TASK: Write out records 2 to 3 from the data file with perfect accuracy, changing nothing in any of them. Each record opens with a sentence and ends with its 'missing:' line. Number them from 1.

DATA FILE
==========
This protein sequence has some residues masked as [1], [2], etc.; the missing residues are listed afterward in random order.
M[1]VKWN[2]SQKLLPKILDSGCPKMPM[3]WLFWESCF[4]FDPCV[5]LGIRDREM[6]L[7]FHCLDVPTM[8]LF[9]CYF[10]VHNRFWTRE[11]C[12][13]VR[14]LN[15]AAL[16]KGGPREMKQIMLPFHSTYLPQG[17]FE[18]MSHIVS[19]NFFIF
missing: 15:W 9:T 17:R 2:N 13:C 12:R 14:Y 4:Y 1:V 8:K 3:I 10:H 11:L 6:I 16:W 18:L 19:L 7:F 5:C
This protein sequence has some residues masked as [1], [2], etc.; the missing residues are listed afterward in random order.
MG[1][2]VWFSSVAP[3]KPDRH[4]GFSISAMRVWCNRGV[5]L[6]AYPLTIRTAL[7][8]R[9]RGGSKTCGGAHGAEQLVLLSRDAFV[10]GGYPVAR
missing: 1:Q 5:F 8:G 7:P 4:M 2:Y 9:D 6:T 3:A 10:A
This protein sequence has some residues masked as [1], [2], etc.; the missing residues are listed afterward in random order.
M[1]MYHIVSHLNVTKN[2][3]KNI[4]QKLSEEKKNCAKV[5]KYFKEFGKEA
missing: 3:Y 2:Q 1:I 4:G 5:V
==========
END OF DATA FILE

This protein sequence has some residues masked as [1], [2], etc.; the missing residues are listed afterward in random order.
MG[1][2]VWFSSVAP[3]KPDRH[4]GFSISAMRVWCNRGV[5]L[6]AYPLTIRTAL[7][8]R[9]RGGSKTCGGAHGAEQLVLLSRDAFV[10]GGYPVAR
missing: 1:Q 5:F 8:G 7:P 4:M 2:Y 9:D 6:T 3:A 10:A
This protein sequence has some residues masked as [1], [2], etc.; the missing residues are listed afterward in random order.
M[1]MYHIVSHLNVTKN[2][3]KNI[4]QKLSEEKKNCAKV[5]KYFKEFGKEA
missing: 3:Y 2:Q 1:I 4:G 5:V